Karyn talked about the emotionally powerful Two Boys Kissing last week, and at the risk of completely echoing her review, I had such a similar reading experience with Courage Has No Color, which moved me to tears. The Triple Nickles dealt with racism in the army and at home, all while training to defend a country that wanted to keep them segregated. They worked extremely hard, made great sacrifices, and after all they endured, the men of the 555th Parachute Infantry Battalion were never sent overseas to use their considerable skills in combat. I came away from that first reading feeling bitter and inspired, and I had very favorable things to say about the book overall. And now? I still have favorable things to say, but I don’t think this is a book we’ll be seeing in the winner’s circle come January.
The Lucy Variations, Sara Zarr
Little, Brown Books For Young Readers, May 2013
Reviewed from ARC
If you stop doing the thing that defined you and made you special for most of your life, who are you and can you ever move on?
The Lucy Variations is a meditation on the classic young adult themes of loss, identity formation, and relationships – platonic, familial, and romantic. What makes Sara Zarr’s novel unique is that it is also a novel about talent, artistry, commitment, and the consequences of being a professional before you’re an adult. The Lucy Variations succeeds as the former, but excels as the latter.
Karyn wrote about the long slog of winter break reading just before a conference/blog deadline. I understand her image, but I think I spend winter break/early January more like a muppet: waving my arms around in a flurry of indecision (and, sometimes, stress because I’ve put off so much committee reading. Blerg!); now’s the time when we’re supposed to be firming up our thoughts on books and able to talk intelligibly about the year as a whole and how any given title fits into it. (Uh, but no pressure, right?)
I actually spent a good portion of my own break trying to catch up, at last, on the nonfiction books on our contenda list. I got to read about deadly diseases (well, one), certain death in the Arctic (well, practically certain!), and a young woman’s experience of the civil rights movement. These are all strong books — engaging reads, beautifully designed (I think; I actually read two of these titles as ebooks, so I’m making a few assumptions based on what I saw on my phone screen and what other people have said), important and enduring subjects — so if the Printz process is about winnowing down, I definitely have my work cut out for me! [Read more...]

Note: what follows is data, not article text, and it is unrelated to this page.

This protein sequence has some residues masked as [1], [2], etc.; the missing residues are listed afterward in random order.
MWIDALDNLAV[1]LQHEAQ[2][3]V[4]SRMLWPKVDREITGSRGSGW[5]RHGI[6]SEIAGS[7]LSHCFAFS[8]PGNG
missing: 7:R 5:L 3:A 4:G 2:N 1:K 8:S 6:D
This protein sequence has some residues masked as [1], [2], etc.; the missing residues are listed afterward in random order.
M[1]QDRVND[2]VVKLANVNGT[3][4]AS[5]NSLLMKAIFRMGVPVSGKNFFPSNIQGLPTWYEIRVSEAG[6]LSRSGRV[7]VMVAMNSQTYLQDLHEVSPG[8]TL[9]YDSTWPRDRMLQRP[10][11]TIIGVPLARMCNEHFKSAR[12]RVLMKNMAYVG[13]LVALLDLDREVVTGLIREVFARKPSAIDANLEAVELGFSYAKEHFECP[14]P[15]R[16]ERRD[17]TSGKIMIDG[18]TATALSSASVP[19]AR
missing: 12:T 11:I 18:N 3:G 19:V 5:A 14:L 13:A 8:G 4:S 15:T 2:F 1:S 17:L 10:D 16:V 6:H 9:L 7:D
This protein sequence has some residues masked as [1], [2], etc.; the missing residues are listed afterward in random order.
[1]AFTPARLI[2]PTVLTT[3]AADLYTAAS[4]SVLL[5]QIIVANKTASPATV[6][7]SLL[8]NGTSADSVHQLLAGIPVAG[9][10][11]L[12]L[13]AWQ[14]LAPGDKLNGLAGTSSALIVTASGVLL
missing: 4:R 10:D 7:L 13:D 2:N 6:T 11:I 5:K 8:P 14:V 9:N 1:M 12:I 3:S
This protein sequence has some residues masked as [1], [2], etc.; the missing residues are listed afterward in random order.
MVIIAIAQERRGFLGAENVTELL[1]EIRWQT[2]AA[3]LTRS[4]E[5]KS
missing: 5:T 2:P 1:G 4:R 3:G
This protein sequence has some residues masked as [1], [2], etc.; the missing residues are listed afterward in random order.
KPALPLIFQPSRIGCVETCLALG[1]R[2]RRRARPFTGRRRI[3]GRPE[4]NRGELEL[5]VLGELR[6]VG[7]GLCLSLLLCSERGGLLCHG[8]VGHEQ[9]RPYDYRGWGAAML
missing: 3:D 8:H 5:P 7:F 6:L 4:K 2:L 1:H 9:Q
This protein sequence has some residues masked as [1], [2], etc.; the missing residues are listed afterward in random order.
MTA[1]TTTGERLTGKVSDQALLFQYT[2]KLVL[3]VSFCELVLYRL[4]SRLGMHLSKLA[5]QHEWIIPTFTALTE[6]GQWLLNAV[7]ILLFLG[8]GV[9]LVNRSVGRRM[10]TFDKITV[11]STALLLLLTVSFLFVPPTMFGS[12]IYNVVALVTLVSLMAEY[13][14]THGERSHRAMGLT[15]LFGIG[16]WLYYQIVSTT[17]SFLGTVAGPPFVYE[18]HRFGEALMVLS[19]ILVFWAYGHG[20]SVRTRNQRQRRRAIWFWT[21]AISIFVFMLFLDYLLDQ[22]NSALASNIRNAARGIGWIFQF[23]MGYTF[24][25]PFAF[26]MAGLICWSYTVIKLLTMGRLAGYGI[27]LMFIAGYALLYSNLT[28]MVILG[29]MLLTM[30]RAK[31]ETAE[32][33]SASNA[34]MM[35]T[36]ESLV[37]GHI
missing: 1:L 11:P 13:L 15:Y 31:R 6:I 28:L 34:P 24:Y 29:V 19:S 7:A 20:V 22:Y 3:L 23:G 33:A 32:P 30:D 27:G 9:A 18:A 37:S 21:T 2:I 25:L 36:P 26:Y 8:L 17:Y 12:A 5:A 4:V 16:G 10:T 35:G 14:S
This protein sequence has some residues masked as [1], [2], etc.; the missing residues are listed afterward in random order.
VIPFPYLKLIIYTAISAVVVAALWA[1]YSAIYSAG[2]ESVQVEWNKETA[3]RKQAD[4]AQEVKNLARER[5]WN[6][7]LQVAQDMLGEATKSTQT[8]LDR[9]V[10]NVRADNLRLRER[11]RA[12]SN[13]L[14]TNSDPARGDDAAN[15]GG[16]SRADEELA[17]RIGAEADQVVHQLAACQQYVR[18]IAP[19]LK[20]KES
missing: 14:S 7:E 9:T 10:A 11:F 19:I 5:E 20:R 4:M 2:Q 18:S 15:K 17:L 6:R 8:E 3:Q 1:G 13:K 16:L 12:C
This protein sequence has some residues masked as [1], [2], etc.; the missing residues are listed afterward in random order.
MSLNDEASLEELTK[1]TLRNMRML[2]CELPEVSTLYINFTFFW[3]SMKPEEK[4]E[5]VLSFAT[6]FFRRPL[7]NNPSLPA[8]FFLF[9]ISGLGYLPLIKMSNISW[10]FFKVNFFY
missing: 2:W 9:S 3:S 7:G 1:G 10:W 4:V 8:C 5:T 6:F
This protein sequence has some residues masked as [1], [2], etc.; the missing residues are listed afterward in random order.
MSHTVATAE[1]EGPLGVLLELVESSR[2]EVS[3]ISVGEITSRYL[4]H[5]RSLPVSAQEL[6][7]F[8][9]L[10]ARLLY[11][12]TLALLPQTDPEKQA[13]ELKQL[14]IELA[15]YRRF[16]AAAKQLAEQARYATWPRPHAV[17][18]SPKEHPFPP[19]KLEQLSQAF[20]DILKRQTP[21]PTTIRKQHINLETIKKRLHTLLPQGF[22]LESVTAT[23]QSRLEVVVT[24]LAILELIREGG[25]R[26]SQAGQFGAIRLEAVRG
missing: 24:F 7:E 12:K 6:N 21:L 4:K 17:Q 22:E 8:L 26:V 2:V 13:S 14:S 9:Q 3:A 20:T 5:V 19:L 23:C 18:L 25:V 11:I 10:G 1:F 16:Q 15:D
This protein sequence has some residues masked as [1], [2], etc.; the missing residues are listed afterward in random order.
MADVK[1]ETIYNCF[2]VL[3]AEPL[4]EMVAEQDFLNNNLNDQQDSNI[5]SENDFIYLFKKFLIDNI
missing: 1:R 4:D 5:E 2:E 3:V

Annabel Pitcher’s debut novel has earned four starred reviews landed on Kirkus’ Best Children’s Books of 2012 and the Atlantic Wire’s YA/Middle-Grade 2012 Book Awards (in the “Most Deftly Handled” category). Originally published in the UK in 2011, this is a haunting story about how grief and hatred destroys families, told through the voice of a 10-year-old boy trying to make sense of it all.
Yes, that’s right. The protagonist is a 10-year-old. Which raises one question right off the bat: Who is this book for? Kirkus lists ages 10-14, while SLJ and the publisher list grades 7-10 (or ages 12-15, roughly). The content is probably best suited to young teens (13 to 15, much as SLJ says), but the voice is so young. Could this be a nostalgia read for that audience? (Do young teens read new books as nostalgia reads??) Does the youth of the protagonist make this more suited for the Newbery audience (of course, as a British import, this isn’t actually eligible for the Newbery at all), and not a true Printz contender? What do we do with these books that really are liminal — not J because of content, not YA because they’re too young? Would this have been better served written for an adult audience, like The Curious Incident of the Dog in a the Night Time or Room, where the thematic scope and young voice don’t pull in different directions, to the detriment of the novel?